Mr. Starace said there were no limitations for the content of the media that we covered in our blogs, so I am now going to take it to heart. Yes, I would like to talk about boobs. It's ok, there's no need to get squeamish when you hear the word, because 50% of the world's 7 billion people have them. But I don't just want to talk about boobs; specifically, I want to talk about body image, and how media has warped it into this unattainable, nearly impossible expectation that people of all ages, female and male, struggle to obtain.
     I find this topic of body image largely accepted, and yet ignored and unaddressed in our society. Regarding the women in lingerie, clothing, dieting product advertisements and many others, their bodies are often warped into these unrealistic images. They are curvy, but not too curvy because that would mean they're fat (because we all know that fat is gross); they have long, skinny legs, with the definition of their leg muscles showing, but not too prominently because that would make them look too macho and manly (which is "unfeminine" and therefore unattractive); and their breasts and butts are perfectly rounded and proportional, because anything that is not proportionate to the rest of your body and is shaped differently from these women is not normal and should be looked down upon and changed immediately.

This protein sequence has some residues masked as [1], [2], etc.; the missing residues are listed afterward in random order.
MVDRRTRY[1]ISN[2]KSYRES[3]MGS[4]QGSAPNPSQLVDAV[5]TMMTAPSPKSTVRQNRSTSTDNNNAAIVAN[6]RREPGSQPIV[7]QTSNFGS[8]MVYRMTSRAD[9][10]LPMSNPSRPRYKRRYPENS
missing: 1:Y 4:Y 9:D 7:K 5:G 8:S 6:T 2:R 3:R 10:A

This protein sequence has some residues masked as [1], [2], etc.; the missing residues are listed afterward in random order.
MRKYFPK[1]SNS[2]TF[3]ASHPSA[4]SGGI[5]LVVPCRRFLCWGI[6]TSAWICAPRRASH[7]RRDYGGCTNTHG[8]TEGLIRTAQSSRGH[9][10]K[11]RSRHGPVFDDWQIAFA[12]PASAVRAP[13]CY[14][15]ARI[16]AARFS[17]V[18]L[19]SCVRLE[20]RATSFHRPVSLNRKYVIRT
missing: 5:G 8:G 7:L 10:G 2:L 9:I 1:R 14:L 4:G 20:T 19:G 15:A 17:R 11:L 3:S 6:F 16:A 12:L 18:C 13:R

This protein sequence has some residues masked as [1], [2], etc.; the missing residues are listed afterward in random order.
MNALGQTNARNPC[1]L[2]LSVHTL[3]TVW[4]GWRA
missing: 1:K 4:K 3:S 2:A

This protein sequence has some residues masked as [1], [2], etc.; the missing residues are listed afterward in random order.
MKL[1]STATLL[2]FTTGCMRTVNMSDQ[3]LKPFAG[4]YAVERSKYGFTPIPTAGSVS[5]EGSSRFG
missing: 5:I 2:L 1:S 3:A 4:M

Why can't the little imperfections of our bodies that the media tells us to change be celebrated? I don't know about you, but I find it rather boring to see the same ol' women on the magazines with their large breasts, tanned skin, and legs for days. It's much more interesting to show the variety of bodies that there are in the world, and to start seeing them no longer as unnatural and ugly, but as beautiful creations. Here is the article that I read before I went on a tangent:

     It's just not worth it. You were born with a body, and you will die with that very same body, excuse the morbidity of the truth (unless you get implants or whatever, but that's a whole different story of controversy). Who cares whether or not it looks like Kate Upton on the cover of Sports Illustrated? Chances are she was airbrushed, her skin tanned, her thighs made smaller, her breasts enlarged, her blemishes erased... And since when does our definition of beauty and normalcy have to be defined by the media? The media has only defined these two terms of beauty and normalcy into impossibly narrow, unrealistic categories anyway.

I think this is better, and much more realistic, not to mention more beautiful:

Why try to change in attempt to fit yourself into these fabricated categories made by the "beauty" industries of our societies? I say give them the fist,
and let em know that you are going to embrace your body and there's nothing they can do about it.

Boobs. Breasts. See? That's not so bad. And after reading this and you still don't believe me about the amount of photoshopping that goes into the bodies of women, think twice after watching this video:

Sunday, May 11, 2014


     After watching "The Persuaders," I found that this commercial provides an invitation to a "ready-made identity" to its audience and target consumers. This identity of not being a macho-American-big-vehicle-driver is implied. The audience that the Smart Car company is trying to target I believe would be conservationists hippies who don't favor the American concept that "Bigger is Better" when purchasing their cars. Is that a stereotype? Yes. Will this psychographic identified, fabricated audience appeal work to sell this car? Yes as well.